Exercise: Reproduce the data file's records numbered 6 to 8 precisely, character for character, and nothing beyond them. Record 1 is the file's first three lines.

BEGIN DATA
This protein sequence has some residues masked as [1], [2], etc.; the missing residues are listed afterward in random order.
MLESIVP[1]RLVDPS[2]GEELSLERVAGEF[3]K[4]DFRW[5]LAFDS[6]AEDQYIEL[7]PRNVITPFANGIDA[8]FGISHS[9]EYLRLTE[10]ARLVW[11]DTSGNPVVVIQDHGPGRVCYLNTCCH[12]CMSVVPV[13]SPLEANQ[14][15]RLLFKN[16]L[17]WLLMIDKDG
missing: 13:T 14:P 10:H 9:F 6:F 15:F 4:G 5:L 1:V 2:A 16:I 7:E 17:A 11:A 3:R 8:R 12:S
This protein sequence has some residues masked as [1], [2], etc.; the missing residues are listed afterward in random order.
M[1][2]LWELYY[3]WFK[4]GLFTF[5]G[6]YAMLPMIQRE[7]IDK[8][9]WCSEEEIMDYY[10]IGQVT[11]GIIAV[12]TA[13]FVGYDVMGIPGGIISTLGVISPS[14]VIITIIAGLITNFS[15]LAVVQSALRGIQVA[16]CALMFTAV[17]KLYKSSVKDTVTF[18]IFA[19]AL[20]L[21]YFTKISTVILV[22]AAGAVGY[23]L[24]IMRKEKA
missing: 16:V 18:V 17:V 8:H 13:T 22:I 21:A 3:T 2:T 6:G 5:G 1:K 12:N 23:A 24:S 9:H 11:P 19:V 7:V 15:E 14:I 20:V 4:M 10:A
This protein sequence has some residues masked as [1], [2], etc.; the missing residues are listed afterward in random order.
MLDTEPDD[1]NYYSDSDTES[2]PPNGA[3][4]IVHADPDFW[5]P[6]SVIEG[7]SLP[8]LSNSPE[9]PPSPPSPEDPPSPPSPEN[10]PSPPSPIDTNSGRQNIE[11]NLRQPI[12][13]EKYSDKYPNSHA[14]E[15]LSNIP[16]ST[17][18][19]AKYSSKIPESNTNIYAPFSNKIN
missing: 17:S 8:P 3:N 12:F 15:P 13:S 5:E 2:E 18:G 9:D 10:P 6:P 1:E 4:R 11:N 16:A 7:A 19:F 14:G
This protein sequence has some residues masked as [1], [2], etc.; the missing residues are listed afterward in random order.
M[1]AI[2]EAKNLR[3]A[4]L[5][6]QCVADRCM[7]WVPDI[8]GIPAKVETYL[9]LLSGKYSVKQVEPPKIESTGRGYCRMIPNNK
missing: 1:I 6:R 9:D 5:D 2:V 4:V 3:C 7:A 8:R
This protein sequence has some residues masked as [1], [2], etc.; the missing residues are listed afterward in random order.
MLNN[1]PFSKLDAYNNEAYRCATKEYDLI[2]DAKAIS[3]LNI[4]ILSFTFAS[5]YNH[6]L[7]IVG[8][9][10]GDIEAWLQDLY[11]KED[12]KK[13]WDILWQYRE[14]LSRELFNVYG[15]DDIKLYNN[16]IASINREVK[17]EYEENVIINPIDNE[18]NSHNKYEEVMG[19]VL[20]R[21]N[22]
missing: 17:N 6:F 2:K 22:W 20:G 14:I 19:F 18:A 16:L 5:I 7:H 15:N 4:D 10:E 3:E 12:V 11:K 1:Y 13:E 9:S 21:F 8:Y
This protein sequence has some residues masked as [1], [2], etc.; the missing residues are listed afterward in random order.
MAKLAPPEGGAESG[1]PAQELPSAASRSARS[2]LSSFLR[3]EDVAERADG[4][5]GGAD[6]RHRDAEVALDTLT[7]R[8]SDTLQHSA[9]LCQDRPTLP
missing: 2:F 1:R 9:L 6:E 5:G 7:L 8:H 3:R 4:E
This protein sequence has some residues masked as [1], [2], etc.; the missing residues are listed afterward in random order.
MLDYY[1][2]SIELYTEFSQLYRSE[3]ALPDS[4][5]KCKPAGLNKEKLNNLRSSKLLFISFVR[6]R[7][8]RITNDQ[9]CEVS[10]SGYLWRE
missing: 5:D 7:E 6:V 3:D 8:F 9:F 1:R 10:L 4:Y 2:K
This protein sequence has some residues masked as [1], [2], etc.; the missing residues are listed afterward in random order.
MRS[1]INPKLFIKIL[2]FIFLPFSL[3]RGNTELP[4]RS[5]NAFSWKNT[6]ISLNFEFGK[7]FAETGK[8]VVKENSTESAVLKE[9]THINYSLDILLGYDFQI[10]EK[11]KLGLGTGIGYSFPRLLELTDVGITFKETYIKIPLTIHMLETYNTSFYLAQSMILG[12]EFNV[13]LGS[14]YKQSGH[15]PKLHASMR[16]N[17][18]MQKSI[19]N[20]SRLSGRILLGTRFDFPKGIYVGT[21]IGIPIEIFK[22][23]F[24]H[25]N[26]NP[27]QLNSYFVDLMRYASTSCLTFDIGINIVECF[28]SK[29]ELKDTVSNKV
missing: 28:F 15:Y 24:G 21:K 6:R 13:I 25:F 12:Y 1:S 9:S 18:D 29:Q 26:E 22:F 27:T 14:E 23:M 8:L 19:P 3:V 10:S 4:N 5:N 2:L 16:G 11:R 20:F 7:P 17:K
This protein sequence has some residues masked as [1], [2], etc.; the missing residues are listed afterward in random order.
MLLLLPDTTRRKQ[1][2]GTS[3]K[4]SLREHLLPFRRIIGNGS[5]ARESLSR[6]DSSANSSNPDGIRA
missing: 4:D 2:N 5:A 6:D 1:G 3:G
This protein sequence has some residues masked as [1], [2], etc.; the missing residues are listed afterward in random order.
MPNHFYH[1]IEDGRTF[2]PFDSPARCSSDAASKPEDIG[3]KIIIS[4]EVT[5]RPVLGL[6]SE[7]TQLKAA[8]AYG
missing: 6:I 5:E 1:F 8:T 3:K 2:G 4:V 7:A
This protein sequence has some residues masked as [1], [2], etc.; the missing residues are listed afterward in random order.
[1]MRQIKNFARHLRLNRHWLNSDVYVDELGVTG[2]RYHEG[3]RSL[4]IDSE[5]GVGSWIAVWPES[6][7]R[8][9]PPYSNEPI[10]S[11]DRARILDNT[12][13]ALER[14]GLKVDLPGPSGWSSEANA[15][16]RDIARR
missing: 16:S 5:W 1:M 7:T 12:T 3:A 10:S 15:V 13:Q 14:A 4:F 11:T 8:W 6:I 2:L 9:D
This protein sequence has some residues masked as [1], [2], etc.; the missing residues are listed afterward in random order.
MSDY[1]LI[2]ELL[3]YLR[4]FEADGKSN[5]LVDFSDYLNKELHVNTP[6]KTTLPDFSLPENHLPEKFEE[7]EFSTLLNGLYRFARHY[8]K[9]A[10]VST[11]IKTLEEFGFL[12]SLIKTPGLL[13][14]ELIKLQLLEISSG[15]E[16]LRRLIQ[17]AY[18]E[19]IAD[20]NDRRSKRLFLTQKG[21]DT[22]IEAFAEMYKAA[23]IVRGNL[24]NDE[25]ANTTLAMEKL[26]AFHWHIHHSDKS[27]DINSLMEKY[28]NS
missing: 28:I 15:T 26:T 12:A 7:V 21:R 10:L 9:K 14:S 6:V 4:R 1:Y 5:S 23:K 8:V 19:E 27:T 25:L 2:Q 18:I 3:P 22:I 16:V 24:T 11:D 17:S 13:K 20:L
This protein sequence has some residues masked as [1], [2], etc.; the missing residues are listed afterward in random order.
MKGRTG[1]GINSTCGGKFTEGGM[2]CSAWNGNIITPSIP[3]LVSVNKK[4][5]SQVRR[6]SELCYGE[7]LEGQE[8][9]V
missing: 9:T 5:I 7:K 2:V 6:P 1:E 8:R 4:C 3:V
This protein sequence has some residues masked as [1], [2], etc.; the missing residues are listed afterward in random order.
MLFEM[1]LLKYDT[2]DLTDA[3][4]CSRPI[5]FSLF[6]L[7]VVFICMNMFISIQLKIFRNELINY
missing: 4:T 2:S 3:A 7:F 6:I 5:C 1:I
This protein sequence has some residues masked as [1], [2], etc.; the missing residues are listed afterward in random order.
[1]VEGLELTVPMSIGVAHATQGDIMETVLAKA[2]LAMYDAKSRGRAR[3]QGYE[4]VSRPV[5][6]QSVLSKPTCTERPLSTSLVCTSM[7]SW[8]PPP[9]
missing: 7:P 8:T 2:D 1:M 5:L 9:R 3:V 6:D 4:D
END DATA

This protein sequence has some residues masked as [1], [2], etc.; the missing residues are listed afterward in random order.
MAKLAPPEGGAESG[1]PAQELPSAASRSARS[2]LSSFLR[3]EDVAERADG[4][5]GGAD[6]RHRDAEVALDTLT[7]R[8]SDTLQHSA[9]LCQDRPTLP
missing: 2:F 1:R 9:L 6:E 5:G 7:L 8:H 3:R 4:E
This protein sequence has some residues masked as [1], [2], etc.; the missing residues are listed afterward in random order.
MLDYY[1][2]SIELYTEFSQLYRSE[3]ALPDS[4][5]KCKPAGLNKEKLNNLRSSKLLFISFVR[6]R[7][8]RITNDQ[9]CEVS[10]SGYLWRE
missing: 5:D 7:E 6:V 3:D 8:F 9:F 1:R 10:L 4:Y 2:K
This protein sequence has some residues masked as [1], [2], etc.; the missing residues are listed afterward in random order.
MRS[1]INPKLFIKIL[2]FIFLPFSL[3]RGNTELP[4]RS[5]NAFSWKNT[6]ISLNFEFGK[7]FAETGK[8]VVKENSTESAVLKE[9]THINYSLDILLGYDFQI[10]EK[11]KLGLGTGIGYSFPRLLELTDVGITFKETYIKIPLTIHMLETYNTSFYLAQSMILG[12]EFNV[13]LGS[14]YKQSGH[15]PKLHASMR[16]N[17][18]MQKSI[19]N[20]SRLSGRILLGTRFDFPKGIYVGT[21]IGIPIEIFK[22][23]F[24]H[25]N[26]NP[27]QLNSYFVDLMRYASTSCLTFDIGINIVECF[28]SK[29]ELKDTVSNKV
missing: 28:F 15:Y 24:G 21:K 6:R 13:I 25:F 12:Y 1:S 9:S 18:D 29:Q 26:E 22:F 27:T 14:E 23:M 8:L 19:P 3:V 10:S 4:N 5:N 2:L 16:G 11:R 20:F 7:P 17:K